Partior is a blockchain-based exchange platform, a fintech company operating within the exciting Web3 space that is being hailed as the future of the internet. Blockchain technology provides a secure and decentralised ledger that can be used to record and track financial transactions, including the exchange of digital assets. 

Partior spun out from Project Ubin, a collaborative effort between the Monetary Authority of Singapore (MAS) and the fintech industry based in the island state. The recently concluded five-phase project helped regulators like MAS and the industry at large better understand the use of blockchain and distributed ledger technology (DLT) in practical settings. 

Partior core stakeholders DBS, JP Morgan and Temasek just joined the company’s Series A investment round led by UK bank Standard Chartered, raising US$31 million for the blockchain-enabled payments clearing and settlements platform. The same investor trio also helped build up Project Ubin, so they stepped back and identified “very clear problem statements around money movement, cross-border, and how in the future of a tokenised world, things like Delivery versus Payment (DvP) capabilities would be inhibited if money continued to move as it does today,” said Jason Thompson, Partior CEO, in an exclusive chat with Fintech News Singapore.

A lot of original Ubin (it has since been succeeded by Ubin+ in November 2022) projects ended up being theoretical, with not enough value being created from all the knowledge sharing and white papers that were published, according to Jason. 

By using blockchain technology, Partior aims to offer a programmable, secure and transparent platform for exchanging cryptocurrencies, multi-currencies, and other digital assets. Harnessing key attributes of DLT, smart contracts and decentralised applications (dApps), the exact features and services offered by Partior will depend on the specific implementation of their platform.

Jason Thompson, CEO, Partior.

Jason Thompson

“I think the area we’re in, in a Web3 business that’s really looking at the future of value exchanges globally. It’s a complex landscape,” surmised Jason. 

Partior the future of global money movement?

Besides DvP, foreign exchange Payment versus Payment (PvP), and Peer to Peer escrows, Partior will also support both central banks and commercial banks with the market infrastructure and value–added financial services that Partior’s CEO sees as the future of a Web3-based, globalised value exchange. Enabling interoperability between different asset classes, such as between commercial bank money and digitised central bank money, will be one of those key pillars for the future of money movement.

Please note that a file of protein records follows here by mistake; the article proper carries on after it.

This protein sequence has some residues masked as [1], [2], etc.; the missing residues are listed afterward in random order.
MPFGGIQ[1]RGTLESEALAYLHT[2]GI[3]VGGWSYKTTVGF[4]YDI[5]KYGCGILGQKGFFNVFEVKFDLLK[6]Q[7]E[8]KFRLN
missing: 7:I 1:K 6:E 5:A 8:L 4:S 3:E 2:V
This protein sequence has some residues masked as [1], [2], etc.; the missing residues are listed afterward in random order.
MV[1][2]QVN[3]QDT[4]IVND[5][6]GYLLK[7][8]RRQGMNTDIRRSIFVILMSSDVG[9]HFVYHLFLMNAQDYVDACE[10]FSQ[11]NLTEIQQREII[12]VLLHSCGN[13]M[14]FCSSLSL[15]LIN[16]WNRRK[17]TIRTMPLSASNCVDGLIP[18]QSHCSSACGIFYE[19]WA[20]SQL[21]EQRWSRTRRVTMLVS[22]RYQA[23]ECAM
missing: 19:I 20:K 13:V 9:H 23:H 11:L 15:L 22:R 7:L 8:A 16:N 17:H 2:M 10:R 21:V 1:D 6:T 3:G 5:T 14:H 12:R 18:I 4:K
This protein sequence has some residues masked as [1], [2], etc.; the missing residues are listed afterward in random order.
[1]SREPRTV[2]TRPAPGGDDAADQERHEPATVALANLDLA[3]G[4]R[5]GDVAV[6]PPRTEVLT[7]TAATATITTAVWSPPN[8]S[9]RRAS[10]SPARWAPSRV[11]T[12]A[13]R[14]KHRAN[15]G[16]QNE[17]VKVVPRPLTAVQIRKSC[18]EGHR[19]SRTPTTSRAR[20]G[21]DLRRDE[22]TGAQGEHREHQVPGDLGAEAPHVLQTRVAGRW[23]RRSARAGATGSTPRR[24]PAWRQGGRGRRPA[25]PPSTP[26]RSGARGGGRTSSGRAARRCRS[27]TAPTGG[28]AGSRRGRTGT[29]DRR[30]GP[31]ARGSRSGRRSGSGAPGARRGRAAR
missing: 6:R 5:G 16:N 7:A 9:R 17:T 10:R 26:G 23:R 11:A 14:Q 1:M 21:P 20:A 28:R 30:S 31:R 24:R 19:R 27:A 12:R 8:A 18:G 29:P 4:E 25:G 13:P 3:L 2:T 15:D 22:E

“Today, probably 80% of liquidity in somewhere like the US comes from commercial banks. So we still see that the future of money movement will be heavily reliant on the liquidity of the large clearing banks,” explained Jason. “And I think, you know, in recent months it’s become evermore clear that some of the assets that would potentially be seen as other options for liquidity, are really not evolved at a regulatory level that would allow it to be safe to do so.”

He points out that “99.9%” of money that moves around is still fiat, so tokenisation and digitalisation of existing monetary systems still needs to happen. “So today, we have a very clear five-year vision statement that we have aligned with our key partners and our investors,” he said. “But our vision is for us to become a third global ledger that underpins the world payment systems. Now, when we say payment systems, it’s really how we interoperate with all value exchanges.”

“A global network from day one”

In the coming years, money movement will be increasingly dependent on the usage model. “So for instance, we could be moving money, but that money could be because of an exchange of a tokenized bond,” Jason explained. “So money movement and value exchanges now have to happen simultaneously and atomically, that can’t be disintermediated in this new world.”

“The network itself is private and permissioned. That means we’re not a public network like other organisations, and indeed, the ledger itself is private and permissioned. We’re building a global network from day one,” he said. “We’re a global company and that network is made up of settlement banks, participating banks, central banks and liquidity providers. And it really helps us expand them into other fintechs that can support the ecosystem and how it grows.”

Partior aims to allow for secure, interoperable settlements and payments across the landscape, using DLT to eventually bridge even legacy systems and future-ready them. “I think when you look at tokenisation of assets, and when you look at the digitalisation of money movement, the financial services industry is going through a change right now that is akin to the electric vehicle market.”